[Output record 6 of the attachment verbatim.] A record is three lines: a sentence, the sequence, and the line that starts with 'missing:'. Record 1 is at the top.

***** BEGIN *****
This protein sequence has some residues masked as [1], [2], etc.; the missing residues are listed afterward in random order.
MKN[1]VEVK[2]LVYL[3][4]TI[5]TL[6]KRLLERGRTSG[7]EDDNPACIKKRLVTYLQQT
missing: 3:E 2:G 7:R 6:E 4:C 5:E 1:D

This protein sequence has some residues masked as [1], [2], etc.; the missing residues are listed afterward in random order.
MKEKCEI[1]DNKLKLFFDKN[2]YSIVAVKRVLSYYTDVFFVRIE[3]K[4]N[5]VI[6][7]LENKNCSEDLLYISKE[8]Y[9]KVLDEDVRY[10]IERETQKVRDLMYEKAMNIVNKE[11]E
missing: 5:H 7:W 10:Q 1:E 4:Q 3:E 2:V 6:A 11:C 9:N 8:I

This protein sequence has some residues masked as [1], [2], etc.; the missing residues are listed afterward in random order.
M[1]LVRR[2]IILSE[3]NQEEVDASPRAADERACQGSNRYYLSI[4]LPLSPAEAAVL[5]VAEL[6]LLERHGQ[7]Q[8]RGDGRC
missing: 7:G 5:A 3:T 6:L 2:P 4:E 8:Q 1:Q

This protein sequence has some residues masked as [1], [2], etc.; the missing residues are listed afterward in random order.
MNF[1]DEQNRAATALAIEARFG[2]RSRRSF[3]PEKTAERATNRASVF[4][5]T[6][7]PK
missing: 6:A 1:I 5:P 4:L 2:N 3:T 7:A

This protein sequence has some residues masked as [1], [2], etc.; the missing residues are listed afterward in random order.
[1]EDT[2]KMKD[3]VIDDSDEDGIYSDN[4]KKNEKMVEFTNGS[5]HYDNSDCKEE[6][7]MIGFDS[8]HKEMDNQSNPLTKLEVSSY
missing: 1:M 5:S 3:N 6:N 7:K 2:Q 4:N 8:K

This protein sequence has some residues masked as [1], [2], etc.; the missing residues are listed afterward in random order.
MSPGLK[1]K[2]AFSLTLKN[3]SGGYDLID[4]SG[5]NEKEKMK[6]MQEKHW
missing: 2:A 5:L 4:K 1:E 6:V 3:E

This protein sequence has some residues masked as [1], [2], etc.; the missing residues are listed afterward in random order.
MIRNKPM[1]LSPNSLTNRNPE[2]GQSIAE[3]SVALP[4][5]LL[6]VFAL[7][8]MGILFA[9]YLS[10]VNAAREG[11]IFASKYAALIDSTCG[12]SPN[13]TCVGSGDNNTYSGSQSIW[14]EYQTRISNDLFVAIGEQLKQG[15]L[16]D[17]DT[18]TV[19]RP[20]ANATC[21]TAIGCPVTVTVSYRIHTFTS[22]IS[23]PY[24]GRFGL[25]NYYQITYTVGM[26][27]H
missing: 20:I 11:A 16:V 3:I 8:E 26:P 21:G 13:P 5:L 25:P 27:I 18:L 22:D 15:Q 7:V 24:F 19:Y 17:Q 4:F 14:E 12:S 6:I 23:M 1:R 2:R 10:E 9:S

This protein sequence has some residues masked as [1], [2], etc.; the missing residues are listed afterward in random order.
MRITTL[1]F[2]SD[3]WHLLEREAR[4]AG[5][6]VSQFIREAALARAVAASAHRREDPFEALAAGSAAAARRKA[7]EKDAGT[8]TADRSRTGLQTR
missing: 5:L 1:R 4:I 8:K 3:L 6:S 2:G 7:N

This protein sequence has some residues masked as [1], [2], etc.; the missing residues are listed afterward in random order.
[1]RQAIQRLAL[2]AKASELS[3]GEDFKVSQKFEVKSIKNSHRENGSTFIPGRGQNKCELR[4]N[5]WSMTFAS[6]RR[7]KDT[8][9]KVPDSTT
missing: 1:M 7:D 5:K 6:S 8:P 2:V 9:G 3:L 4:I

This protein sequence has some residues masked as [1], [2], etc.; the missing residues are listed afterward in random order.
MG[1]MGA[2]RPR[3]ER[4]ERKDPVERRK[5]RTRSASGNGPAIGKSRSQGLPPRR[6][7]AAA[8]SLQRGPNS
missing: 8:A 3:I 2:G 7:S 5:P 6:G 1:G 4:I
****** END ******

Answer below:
This protein sequence has some residues masked as [1], [2], etc.; the missing residues are listed afterward in random order.
MSPGLK[1]K[2]AFSLTLKN[3]SGGYDLID[4]SG[5]NEKEKMK[6]MQEKHW
missing: 2:A 5:L 4:K 1:E 6:V 3:E